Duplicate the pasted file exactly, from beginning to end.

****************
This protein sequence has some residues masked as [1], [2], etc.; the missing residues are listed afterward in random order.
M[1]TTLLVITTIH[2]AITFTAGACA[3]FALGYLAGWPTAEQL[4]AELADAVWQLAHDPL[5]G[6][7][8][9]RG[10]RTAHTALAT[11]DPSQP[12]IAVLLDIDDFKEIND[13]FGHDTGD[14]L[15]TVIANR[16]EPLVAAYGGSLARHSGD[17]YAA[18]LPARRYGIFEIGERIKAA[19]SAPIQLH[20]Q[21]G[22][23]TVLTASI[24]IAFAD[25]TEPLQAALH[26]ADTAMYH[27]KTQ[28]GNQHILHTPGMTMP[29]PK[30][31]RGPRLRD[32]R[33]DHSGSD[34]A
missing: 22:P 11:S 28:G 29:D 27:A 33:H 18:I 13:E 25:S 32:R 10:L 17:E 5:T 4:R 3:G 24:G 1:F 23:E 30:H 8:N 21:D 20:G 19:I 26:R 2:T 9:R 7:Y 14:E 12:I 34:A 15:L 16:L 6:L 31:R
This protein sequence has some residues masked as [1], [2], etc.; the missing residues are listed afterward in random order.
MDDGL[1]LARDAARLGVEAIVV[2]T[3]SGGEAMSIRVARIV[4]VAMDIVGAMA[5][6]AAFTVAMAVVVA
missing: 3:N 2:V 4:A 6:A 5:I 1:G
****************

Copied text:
This protein sequence has some residues masked as [1], [2], etc.; the missing residues are listed afterward in random order.
M[1]TTLLVITTIH[2]AITFTAGACA[3]FALGYLAGWPTAEQL[4]AELADAVWQLAHDPL[5]G[6][7][8][9]RG[10]RTAHTALAT[11]DPSQP[12]IAVLLDIDDFKEIND[13]FGHDTGD[14]L[15]TVIANR[16]EPLVAAYGGSLARHSGD[17]YAA[18]LPARRYGIFEIGERIKAA[19]SAPIQLH[20]Q[21]G[22][23]TVLTASI[24]IAFAD[25]TEPLQAALH[26]ADTAMYH[27]KTQ[28]GNQHILHTPGMTMP[29]PK[30][31]RGPRLRD[32]R[33]DHSGSD[34]A
missing: 22:P 11:S 28:G 29:D 27:A 33:H 18:I 13:E 25:S 32:R 10:L 17:E 5:T 4:R 3:G 24:G 1:F 23:E 30:H 8:N 21:D 20:G 19:I 26:R 2:T 9:R 7:Y 14:E 12:I 34:A 15:L 16:L 6:L 31:R
This protein sequence has some residues masked as [1], [2], etc.; the missing residues are listed afterward in random order.
MDDGL[1]LARDAARLGVEAIVV[2]T[3]SGGEAMSIRVARIV[4]VAMDIVGAMA[5][6]AAFTVAMAVVVA
missing: 3:N 2:V 4:A 6:A 5:I 1:G